• The MIHA project is supported by the California Department of Public Health using federal funds from the Title V Maternal and Child Health Block Grant and the Special Supplemental Nutrition Program for Women, Infants and Children. (ca.gov)
  • In 2010 the U.S. Joint Commission on Accreditation of Healthcare Organizations described maternal mortality as a "sentinel event", and uses it to assess the quality of a health care system. (wikipedia.org)
  • In fact, maternal mortality rates reflect disparities between wealthy and poor countries more than any other measure of health. (wikipedia.org)
  • In 2015, obesity theorist Edward Archer published "The Childhood Obesity Epidemic as a Result of Nongenetic Evolution: The Maternal Resources Hypothesis" and a series of works on maternal effects in human obesity and health. (wikipedia.org)
  • The result was the monograph Maternal Care and Mental Health published in 1951, which sets out the maternal deprivation hypothesis. (wikipedia.org)
  • The limited empirical data and lack of comprehensive theory to account for the conclusions in Maternal Care and Mental Health led to the subsequent formulation of attachment theory by Bowlby. (wikipedia.org)
  • Following the publication of Maternal Care and Mental Health Bowlby sought new understanding from such fields as evolutionary biology, ethology, developmental psychology, cognitive science and control systems theory and drew upon them to formulate the innovative proposition that the mechanisms underlying an infant's ties emerged as a result of evolutionary pressure. (wikipedia.org)
  • Bowlby claimed to have made good the "deficiencies of the data and the lack of theory to link alleged cause and effect" in Maternal Care and Mental Health in his later work Attachment and Loss published between 1969 and 1980. (wikipedia.org)
  • Maternal mortality is a sentinel event to assess the quality of a health care system. (wikipedia.org)
  • Maternal health in Angola is a very complicated issue. (wikipedia.org)
  • In the Sub-Saharan region of Africa where Angola is located, poor maternal health has been an ongoing problem contributing to the decreased level of health in the population in the early 21st century. (wikipedia.org)
  • citation needed] Maternal health is an important factor in determining the status of health in all countries as the health of newborns, which depends on the health of the mother, has an effect on the developmental stages of each individual. (wikipedia.org)
  • citation needed] In Angola, maternal health is affected by many different factors, including the country's history, economic state, and overall prevalence of infectious diseases. (wikipedia.org)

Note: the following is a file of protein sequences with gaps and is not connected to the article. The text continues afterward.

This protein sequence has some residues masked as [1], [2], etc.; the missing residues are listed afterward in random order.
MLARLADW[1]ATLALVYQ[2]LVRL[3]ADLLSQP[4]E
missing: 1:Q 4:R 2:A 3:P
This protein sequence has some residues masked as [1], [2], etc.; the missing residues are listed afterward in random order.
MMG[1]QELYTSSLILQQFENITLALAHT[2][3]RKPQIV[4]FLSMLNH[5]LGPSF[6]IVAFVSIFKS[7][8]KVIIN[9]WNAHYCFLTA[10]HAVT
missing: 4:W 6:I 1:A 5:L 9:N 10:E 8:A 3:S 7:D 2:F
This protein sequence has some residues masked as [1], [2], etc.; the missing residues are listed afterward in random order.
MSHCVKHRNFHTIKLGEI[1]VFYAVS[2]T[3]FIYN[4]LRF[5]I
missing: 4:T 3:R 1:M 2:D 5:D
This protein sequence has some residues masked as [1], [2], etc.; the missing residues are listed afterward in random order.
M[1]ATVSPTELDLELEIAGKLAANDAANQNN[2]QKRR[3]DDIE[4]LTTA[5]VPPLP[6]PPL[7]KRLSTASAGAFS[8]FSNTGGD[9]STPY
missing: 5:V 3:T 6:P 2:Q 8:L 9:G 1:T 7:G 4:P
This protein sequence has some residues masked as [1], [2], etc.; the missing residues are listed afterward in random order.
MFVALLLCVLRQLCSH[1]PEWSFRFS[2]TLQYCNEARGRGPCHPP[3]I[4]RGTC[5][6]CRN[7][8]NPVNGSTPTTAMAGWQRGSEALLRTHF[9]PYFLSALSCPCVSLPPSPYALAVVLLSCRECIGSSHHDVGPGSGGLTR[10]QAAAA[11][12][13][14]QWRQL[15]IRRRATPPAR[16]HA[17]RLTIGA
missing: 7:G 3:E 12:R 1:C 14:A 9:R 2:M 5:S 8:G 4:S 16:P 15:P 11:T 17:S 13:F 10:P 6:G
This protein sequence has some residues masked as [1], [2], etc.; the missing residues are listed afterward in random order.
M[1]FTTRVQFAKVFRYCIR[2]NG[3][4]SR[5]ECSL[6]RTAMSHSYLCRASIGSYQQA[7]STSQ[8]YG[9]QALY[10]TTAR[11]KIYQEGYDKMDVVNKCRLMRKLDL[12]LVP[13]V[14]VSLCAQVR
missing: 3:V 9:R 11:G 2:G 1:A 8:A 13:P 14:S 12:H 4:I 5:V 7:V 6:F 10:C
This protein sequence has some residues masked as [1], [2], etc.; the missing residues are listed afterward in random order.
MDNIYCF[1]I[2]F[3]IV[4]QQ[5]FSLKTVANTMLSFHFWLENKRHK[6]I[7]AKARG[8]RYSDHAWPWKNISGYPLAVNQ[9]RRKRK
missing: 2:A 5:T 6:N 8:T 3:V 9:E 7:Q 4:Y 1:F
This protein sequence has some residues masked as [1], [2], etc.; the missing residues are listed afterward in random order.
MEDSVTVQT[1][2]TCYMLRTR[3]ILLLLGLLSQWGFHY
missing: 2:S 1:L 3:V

• These figures represent improvement since the end of the War, although they still are very high and show the need for improvement in maternal health. (wikipedia.org)
  • Maternal health is considerably more important because it is directly related to the health of an unborn child. (wikipedia.org)
  • Diseases, political conflict, cultural beliefs, health systems and practices all contribute to the health of a population by influencing maternal health. (wikipedia.org)
  • child
  • A maternal bond is the relationship between a mother and her child. (wikipedia.org)
  • This site contains information about the programs within the MCH Division as well as data about the maternal and child population of Indiana. (in.gov)
  • Maternal sensitivity affects child development at all stages through life, from infancy, all the way to adulthood. (wikipedia.org)
  • Recent studies have shown that maternal posttraumatic stress disorder (PTSD) can negatively impact a mother's sensitivity during stressful moments with her child that serve as traumatic reminders and that this quite likely has a neural basis in the maternal brain. (wikipedia.org)
  • Maternal sensitivity is most commonly assessed during naturalistic observation of free play interactions between mother and child. (wikipedia.org)
  • While some observational studies focus strictly on the relationship between mother and child during close interaction such as feeding or free play, other studies look into how well the maternal figure divides her attention between the baby and other everyday activities. (wikipedia.org)
  • The conception of a maternal impression rests on the belief that a powerful mental (or sometimes physical) influence working on the mother's mind may produce an impression, either general or definite, on the child she is carrying. (wikipedia.org)
  • In folklore, maternal imprinting, or Versehen[citation needed] (a German noun meaning "inadvertance" or as a verb "to provide") as it is usually called, is the belief that a sudden fear of some object or animal in a pregnant woman can cause her child to bear the mark of it. (wikipedia.org)